Advances in 3D-imaging technology using optic fibres could pave the way for pain-free, real-time medical biopsy results.
Existing optical fibre technology could help doctors bypass wait times for biopsy results.
Currently, biopsies require tissue samples harvested from patients to be sent off to a lab for analysis. But researchers from RMIT University, Macquarie University and Swinburne University found that optical fibre technology could be used to produce 3D images of tissue instead.
This approach would mean doctors could examine living tissue in real time, while patients can avoid invasive surgery and long wait times.
The research, led by RMIT’s Dr Antony Orth and published in Science Advances, looked at ways to repurpose ultra-thin microendoscopes. The technology has been used to peer inside the body during surgery or for diagnosis, but so far its potential to produce 3D images has remained untapped.
Optical fibre bundles transmit information in the form of a light field, but the challenge was to unscramble this information into a 3D image. Their technique draws on principles of light field imaging, whereby multiple cameras capture the same image from different angles to create a multi-viewpoint image.
It’s similar to stereo vision, which might be familiar if you have ever watched a 3D movie while wearing 3D glasses.
“Stereo vision is the natural format for human vision, where we look at an object from two different viewpoints and process these in our brains to perceive depth,” said Orth, who along with his research partners is part of the ARC Centre of Excellence for Nanoscale Biophotonics (CNBP).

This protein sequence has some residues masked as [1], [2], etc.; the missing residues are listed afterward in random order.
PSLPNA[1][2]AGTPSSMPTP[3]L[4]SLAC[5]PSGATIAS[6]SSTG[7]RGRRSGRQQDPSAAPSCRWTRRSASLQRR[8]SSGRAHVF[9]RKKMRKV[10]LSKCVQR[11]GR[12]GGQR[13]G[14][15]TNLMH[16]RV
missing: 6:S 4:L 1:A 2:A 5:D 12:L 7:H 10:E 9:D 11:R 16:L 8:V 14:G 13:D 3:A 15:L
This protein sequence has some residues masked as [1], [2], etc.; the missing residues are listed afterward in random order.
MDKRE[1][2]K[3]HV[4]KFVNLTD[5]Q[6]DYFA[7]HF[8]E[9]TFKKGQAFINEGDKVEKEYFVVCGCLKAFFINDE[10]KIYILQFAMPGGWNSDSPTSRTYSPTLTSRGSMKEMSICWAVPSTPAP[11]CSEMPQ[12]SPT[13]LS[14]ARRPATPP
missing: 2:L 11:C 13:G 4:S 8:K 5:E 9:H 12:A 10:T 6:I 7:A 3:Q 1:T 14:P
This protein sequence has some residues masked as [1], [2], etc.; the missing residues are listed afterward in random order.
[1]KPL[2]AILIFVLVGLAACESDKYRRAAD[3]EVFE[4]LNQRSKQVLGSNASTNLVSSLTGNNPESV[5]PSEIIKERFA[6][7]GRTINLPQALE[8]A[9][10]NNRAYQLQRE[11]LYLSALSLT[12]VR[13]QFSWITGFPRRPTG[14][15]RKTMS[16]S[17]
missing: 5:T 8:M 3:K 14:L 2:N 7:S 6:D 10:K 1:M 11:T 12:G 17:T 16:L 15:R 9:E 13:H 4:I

“We’ve shown it’s possible to do something similar with the thousands of tiny optical fibres in a microendoscope.”
According to Orth, optical fibres can capture images from multiple perspectives, providing depth perception in the form of a light field.
“Our approach can process all those microscopic images and combine the viewpoints to deliver a depth-rendered visualisation of the tissue being examined — an image in three dimensions,” Orth said.
Light goes in, light goes out
Accurately recording these observations was another challenge. Orth said the pattern produced at one end of the fibre depends on the angle at which light entered the other end. The research team developed a mathematical framework to relate the output patterns to the angle of the light rays.
“By measuring the angle of the rays coming into the system, we can figure out the 3D structure of a microscopic fluorescent sample using just the information in a single image,” said Professor Brant Gibson, Chief Investigator and Deputy Director of the CNBP.
“That optical fibre acts like a miniature version of a light field camera.”
The technique worked even when the fibres bent or flexed — essential traits for use in the human body. Gibson added that the technique is compatible with existing optical fibre technology, meaning “3D optical biopsies could be a reality sooner rather than later”.